What are Mood Disorders?
Mood disorders describe a category of disorders related to changes in mood. There are many classifications of mood disorders including major depressive disorder, bipolar disorder, seasonal affective disorder, and cyclothymia.
Mood disorders are common and about 20% of the U.S. population is reported to have at least one depressive symptoms in a given month and 12% have reported two or more depressive symptoms. Bipolar disorder is less common and currently occurs in 1% of the general population. Individuals with other psychiatric disorders have a higher chance of developing major depression as compared to others with a single diagnosis of major depression.
Substance abusers have a high rate of depression or other mood disorder and are often diagnosed with a co-occurring disorder. There is a general consensus in the psychiatric community that substance abuse can lead to a mood disorder or a mood disorder can lead to substance abuse. Substance abusers have reported that when they feel depressed, they will often take substances that will take them out of their depressed mood if even on a temporary basis. If an individual enters recovery for their substance abuse, often the depression will clear up on its own.
Many individuals feel depressed or sad but this is generally due to a life occurrence where one would normally feel depression. Such occurrences can include divorce, loss of a job, financial hardships, or death of a family member. People can also feel sad or depressed due to health issues either in themselves or with a family member. Depressed moods can also be caused by hormonal changes or the weather.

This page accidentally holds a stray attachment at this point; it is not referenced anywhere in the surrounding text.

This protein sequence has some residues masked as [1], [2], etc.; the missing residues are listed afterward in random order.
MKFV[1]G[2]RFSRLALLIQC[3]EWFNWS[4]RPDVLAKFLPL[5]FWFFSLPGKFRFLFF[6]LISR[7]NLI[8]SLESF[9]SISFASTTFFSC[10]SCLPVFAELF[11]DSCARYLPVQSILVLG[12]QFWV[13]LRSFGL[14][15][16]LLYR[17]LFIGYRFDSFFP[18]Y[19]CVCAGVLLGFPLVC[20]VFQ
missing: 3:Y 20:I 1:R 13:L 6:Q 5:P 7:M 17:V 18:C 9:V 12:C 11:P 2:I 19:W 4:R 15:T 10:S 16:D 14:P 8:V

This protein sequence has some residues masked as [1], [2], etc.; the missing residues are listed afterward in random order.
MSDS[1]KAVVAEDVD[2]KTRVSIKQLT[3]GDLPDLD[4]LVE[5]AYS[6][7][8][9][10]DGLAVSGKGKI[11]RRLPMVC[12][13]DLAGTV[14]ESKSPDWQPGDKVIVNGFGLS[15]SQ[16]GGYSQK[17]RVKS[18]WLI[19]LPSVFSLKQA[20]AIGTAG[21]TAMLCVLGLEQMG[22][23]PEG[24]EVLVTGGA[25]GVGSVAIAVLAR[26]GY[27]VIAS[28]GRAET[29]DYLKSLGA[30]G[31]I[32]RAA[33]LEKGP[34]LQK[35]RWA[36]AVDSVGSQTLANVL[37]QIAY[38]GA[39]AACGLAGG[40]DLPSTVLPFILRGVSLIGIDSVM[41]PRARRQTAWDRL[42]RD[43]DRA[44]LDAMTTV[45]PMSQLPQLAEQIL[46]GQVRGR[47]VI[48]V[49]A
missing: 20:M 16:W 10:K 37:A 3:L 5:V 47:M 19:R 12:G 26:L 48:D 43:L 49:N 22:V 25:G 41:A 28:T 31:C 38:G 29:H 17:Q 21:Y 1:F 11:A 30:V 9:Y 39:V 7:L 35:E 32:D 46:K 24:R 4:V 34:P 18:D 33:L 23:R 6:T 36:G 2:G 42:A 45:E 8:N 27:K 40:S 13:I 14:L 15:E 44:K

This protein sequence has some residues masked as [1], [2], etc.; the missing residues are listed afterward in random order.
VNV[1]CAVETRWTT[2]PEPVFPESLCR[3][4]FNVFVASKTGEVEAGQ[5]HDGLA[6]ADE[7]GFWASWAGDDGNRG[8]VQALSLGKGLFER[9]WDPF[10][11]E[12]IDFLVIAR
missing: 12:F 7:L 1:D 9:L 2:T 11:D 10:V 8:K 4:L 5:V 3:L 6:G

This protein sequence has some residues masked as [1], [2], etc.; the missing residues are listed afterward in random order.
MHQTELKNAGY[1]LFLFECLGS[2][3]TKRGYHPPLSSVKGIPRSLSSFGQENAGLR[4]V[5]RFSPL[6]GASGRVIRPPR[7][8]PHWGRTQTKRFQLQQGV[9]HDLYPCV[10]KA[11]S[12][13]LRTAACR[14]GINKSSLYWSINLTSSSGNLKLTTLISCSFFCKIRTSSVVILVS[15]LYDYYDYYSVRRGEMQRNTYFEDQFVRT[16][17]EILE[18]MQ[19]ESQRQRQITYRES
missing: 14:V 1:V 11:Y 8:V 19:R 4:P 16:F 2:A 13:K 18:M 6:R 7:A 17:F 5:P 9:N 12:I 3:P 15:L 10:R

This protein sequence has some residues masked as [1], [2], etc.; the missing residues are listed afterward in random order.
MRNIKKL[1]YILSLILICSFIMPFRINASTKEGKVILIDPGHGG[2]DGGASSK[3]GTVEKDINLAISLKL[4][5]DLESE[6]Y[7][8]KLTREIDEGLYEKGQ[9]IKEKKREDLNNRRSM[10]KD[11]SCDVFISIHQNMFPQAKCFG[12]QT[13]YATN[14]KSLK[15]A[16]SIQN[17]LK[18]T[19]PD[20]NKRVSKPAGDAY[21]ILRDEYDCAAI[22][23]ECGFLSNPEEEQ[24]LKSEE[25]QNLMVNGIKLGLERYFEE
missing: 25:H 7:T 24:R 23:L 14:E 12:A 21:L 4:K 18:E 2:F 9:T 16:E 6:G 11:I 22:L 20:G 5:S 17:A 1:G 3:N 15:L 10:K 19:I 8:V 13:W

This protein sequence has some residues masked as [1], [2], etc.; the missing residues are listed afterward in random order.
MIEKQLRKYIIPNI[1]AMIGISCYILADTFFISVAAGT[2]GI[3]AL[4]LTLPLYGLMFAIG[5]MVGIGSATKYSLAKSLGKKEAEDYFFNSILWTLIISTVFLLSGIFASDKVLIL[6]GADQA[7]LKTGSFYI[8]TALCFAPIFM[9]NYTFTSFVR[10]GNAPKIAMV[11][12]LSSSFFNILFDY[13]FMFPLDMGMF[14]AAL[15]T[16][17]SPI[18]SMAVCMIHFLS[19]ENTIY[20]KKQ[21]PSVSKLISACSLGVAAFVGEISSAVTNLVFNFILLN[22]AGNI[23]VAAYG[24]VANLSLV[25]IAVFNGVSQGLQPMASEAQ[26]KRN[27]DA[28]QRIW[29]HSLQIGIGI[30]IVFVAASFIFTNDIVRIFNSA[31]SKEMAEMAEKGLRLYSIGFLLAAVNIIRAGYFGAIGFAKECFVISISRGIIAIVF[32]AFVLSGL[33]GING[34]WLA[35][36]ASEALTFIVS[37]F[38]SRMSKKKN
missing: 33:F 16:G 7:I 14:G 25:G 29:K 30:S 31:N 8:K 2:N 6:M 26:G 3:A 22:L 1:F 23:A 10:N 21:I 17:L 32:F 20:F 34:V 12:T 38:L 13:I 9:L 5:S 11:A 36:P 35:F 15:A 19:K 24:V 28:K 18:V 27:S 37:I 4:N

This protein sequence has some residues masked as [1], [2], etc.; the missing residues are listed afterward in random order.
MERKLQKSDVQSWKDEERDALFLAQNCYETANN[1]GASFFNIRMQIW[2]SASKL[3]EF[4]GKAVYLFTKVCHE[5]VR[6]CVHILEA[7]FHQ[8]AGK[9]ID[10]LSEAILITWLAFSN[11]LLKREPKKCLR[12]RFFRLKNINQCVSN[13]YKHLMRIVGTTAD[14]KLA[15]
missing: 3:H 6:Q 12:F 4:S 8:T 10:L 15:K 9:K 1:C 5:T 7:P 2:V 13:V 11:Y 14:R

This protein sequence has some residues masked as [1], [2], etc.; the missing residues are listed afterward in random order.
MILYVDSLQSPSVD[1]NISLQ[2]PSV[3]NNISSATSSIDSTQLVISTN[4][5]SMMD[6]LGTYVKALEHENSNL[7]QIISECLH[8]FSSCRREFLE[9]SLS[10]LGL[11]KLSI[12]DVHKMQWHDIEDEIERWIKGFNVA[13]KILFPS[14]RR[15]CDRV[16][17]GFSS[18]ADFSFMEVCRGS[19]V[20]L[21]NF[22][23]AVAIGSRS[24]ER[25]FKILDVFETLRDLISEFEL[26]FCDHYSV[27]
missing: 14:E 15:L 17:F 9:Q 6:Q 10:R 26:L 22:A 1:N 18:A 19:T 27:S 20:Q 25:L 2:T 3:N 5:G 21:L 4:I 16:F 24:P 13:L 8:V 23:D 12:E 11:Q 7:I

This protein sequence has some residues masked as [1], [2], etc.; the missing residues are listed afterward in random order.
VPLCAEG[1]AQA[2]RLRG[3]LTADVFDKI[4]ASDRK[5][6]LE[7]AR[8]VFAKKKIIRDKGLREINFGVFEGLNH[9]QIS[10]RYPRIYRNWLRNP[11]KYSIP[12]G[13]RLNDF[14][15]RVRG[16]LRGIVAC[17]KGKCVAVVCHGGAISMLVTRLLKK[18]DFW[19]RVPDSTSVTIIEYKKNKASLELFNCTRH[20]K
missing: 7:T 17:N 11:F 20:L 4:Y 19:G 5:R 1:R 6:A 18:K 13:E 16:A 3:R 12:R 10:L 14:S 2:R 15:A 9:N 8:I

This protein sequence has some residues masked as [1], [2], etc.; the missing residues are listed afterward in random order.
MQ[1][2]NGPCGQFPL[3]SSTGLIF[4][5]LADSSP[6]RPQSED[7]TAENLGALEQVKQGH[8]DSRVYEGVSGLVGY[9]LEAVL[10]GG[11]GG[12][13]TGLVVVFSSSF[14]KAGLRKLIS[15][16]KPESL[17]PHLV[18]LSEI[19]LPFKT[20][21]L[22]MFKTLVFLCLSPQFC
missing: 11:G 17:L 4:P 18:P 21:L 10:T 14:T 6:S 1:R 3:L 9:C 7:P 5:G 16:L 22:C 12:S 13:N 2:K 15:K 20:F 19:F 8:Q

Depression and other mood disorders become problematic when the symptoms last for two weeks or longer. Many of the symptoms associated with mood disorders last considerably longer. In addition, there is a cause for concern when the symptoms interfere with daily functioning. Some of the more common symptoms associated with mood disorders include overwhelming sadness or despair, sleeping too much or sleeping too little, weight loss, feelings of worthlessness and hopelessness, and a loss of interest in activities that were once enjoyable.
All mood disorders are treatable and many individuals have found help through individual therapy. Cognitive-behavioral therapy is quite common in treating mood disorders, as this form of therapy can help the individual recognize and alter negative thought processes that maintain a person’s depressed mood. Many other individuals have found antidepressant medication to be beneficial.